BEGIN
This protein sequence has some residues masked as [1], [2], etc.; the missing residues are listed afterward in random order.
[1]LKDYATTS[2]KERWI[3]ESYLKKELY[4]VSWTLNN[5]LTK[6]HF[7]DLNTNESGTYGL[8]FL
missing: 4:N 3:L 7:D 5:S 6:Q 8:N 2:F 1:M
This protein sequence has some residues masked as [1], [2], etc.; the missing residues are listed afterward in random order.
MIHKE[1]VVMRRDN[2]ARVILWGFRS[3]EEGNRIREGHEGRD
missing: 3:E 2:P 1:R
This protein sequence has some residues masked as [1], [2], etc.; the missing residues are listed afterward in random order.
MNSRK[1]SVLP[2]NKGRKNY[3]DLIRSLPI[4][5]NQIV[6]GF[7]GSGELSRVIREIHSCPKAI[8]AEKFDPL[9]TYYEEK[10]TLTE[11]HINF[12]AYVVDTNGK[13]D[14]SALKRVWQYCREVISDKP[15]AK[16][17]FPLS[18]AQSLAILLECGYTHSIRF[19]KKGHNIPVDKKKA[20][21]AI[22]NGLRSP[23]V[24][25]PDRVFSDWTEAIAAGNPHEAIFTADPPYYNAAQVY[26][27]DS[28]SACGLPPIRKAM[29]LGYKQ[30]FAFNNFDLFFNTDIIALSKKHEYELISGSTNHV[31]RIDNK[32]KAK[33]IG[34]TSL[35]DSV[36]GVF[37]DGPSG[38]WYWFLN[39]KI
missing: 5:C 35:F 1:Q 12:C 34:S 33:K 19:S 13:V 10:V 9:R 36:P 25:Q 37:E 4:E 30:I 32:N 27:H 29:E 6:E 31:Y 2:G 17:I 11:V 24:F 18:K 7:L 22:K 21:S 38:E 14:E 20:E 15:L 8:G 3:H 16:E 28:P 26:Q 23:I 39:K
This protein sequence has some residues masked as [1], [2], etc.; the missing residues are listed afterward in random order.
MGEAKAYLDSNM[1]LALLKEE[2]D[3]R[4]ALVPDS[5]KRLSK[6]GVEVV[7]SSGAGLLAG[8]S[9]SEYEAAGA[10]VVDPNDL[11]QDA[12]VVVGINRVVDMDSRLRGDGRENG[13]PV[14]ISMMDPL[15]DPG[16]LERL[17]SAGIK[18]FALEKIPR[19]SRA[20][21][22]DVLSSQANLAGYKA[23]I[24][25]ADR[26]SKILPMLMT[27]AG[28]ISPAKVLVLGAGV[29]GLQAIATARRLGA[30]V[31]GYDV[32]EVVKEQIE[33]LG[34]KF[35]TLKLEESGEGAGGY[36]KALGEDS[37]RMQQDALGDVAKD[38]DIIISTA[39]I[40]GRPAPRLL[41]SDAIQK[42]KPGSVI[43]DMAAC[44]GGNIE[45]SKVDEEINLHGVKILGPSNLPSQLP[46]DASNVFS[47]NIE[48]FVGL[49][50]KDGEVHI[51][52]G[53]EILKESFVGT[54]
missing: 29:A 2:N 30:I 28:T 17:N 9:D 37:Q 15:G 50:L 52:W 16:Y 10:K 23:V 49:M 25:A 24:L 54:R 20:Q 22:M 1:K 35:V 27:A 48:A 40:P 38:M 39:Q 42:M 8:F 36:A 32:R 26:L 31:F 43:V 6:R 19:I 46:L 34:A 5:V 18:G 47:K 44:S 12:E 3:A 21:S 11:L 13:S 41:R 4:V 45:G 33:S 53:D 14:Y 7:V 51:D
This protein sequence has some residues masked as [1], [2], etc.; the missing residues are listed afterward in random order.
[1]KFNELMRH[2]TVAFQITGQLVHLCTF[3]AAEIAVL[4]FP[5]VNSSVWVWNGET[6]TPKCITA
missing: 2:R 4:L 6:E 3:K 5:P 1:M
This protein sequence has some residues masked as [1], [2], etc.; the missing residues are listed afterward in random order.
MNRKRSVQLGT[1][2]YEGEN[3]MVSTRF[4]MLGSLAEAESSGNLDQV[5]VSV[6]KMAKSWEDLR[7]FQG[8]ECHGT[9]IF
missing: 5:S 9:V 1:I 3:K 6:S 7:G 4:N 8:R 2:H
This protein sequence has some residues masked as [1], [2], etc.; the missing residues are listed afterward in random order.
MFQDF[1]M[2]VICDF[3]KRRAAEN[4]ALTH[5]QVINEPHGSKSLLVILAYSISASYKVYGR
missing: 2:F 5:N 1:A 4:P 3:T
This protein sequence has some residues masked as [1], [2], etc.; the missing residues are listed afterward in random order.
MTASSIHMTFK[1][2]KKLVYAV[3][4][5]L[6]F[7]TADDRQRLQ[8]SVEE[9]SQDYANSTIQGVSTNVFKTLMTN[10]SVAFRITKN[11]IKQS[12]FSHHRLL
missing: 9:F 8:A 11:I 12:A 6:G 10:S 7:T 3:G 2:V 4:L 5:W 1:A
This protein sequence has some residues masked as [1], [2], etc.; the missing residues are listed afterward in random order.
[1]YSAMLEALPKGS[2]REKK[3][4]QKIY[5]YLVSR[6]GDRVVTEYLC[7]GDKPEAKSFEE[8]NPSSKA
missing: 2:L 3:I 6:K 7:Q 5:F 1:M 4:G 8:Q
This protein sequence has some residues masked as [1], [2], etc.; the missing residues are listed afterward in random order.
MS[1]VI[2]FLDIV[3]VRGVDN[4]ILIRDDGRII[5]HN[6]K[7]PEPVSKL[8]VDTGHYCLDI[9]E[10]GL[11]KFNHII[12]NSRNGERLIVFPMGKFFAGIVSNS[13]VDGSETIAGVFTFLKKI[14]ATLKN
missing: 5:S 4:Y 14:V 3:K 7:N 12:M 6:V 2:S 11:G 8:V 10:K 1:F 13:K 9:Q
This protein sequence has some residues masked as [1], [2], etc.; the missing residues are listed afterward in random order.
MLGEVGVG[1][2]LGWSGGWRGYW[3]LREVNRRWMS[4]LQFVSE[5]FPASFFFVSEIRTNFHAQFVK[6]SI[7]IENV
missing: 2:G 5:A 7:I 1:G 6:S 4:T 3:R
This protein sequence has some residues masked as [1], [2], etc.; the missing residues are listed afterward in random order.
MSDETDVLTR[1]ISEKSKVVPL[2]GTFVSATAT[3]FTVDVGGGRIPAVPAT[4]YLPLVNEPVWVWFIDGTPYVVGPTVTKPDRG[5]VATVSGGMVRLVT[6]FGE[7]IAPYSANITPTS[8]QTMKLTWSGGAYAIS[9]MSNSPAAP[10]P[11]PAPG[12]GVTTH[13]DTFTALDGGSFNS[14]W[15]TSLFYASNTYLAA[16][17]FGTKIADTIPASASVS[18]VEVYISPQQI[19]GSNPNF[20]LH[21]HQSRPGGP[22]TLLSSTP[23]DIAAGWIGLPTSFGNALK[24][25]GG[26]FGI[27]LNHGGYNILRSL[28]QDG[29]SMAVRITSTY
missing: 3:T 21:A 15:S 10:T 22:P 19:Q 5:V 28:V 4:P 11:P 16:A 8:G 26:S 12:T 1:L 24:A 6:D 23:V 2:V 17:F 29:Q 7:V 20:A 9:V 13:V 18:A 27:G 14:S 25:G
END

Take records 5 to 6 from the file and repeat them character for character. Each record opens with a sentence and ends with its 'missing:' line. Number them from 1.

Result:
This protein sequence has some residues masked as [1], [2], etc.; the missing residues are listed afterward in random order.
[1]KFNELMRH[2]TVAFQITGQLVHLCTF[3]AAEIAVL[4]FP[5]VNSSVWVWNGET[6]TPKCITA
missing: 2:R 4:L 6:E 3:K 5:P 1:M
This protein sequence has some residues masked as [1], [2], etc.; the missing residues are listed afterward in random order.
MNRKRSVQLGT[1][2]YEGEN[3]MVSTRF[4]MLGSLAEAESSGNLDQV[5]VSV[6]KMAKSWEDLR[7]FQG[8]ECHGT[9]IF
missing: 5:S 9:V 1:I 3:K 6:S 7:G 4:N 8:R 2:H